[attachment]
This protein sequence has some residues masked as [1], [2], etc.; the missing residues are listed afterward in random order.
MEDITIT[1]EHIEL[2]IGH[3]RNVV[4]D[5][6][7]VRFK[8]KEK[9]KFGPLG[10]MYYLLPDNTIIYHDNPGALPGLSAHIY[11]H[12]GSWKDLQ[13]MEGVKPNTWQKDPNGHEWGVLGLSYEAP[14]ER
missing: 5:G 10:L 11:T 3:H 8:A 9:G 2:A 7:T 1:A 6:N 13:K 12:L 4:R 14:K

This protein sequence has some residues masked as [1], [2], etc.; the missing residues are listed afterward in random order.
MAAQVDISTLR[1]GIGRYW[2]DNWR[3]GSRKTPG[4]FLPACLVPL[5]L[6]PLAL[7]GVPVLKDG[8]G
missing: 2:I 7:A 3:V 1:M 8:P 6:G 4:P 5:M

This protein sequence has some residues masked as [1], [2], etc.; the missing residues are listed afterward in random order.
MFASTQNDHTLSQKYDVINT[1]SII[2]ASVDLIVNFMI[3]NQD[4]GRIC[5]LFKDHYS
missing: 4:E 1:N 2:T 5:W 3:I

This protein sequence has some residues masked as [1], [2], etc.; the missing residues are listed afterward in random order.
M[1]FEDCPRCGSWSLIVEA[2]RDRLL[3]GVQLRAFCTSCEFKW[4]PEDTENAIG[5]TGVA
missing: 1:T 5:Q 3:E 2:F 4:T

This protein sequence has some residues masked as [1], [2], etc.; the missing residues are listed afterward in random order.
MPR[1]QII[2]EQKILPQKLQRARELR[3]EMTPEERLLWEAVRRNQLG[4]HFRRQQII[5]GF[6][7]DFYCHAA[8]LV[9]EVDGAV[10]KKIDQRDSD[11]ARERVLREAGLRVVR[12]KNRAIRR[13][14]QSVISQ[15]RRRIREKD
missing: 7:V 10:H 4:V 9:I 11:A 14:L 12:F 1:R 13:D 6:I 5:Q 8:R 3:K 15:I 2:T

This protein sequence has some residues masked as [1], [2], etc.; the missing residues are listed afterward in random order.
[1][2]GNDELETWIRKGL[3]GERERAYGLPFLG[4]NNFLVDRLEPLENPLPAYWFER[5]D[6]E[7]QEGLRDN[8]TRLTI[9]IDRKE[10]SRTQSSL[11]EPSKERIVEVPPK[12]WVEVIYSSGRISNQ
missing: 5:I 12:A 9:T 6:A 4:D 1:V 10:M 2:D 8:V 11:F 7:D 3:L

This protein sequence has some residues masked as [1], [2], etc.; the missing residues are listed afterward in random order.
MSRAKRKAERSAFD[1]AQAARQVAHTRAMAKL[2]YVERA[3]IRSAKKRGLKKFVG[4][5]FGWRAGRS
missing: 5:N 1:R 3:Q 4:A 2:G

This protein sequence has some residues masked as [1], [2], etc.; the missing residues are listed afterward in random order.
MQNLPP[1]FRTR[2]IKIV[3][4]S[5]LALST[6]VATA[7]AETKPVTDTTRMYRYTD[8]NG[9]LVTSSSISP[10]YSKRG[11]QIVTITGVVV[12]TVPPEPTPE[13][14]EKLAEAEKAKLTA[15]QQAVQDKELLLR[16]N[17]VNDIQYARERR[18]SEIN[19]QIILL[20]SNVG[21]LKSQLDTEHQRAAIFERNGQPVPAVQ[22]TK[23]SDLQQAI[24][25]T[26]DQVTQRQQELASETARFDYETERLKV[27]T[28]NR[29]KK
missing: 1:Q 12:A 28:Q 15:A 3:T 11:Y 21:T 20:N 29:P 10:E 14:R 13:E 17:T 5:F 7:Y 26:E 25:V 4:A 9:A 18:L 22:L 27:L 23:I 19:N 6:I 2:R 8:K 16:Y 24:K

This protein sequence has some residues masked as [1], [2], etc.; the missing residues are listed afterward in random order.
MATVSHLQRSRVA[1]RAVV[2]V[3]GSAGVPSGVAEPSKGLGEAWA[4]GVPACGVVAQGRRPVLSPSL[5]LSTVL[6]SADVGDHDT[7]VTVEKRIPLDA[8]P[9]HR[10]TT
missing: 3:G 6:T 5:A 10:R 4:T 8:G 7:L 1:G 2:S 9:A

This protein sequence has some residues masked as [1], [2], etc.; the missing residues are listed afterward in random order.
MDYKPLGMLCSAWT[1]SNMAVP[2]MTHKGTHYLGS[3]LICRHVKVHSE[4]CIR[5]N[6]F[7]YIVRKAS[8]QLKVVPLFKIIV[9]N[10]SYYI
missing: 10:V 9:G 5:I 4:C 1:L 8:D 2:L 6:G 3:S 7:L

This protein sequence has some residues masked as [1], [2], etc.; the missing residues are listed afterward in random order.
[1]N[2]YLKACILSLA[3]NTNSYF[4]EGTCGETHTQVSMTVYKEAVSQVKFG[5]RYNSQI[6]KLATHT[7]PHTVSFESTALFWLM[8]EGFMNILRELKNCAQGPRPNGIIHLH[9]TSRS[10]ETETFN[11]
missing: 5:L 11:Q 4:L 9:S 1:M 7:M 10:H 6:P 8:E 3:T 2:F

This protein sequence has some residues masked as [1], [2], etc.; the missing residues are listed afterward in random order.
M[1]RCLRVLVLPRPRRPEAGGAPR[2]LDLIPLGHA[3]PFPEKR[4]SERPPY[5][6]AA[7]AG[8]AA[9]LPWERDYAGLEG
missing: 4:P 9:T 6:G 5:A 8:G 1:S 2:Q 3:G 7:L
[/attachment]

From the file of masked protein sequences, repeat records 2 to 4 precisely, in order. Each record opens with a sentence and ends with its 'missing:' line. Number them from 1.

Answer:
This protein sequence has some residues masked as [1], [2], etc.; the missing residues are listed afterward in random order.
MAAQVDISTLR[1]GIGRYW[2]DNWR[3]GSRKTPG[4]FLPACLVPL[5]L[6]PLAL[7]GVPVLKDG[8]G
missing: 2:I 7:A 3:V 1:M 8:P 6:G 4:P 5:M

This protein sequence has some residues masked as [1], [2], etc.; the missing residues are listed afterward in random order.
MFASTQNDHTLSQKYDVINT[1]SII[2]ASVDLIVNFMI[3]NQD[4]GRIC[5]LFKDHYS
missing: 4:E 1:N 2:T 5:W 3:I

This protein sequence has some residues masked as [1], [2], etc.; the missing residues are listed afterward in random order.
M[1]FEDCPRCGSWSLIVEA[2]RDRLL[3]GVQLRAFCTSCEFKW[4]PEDTENAIG[5]TGVA
missing: 1:T 5:Q 3:E 2:F 4:T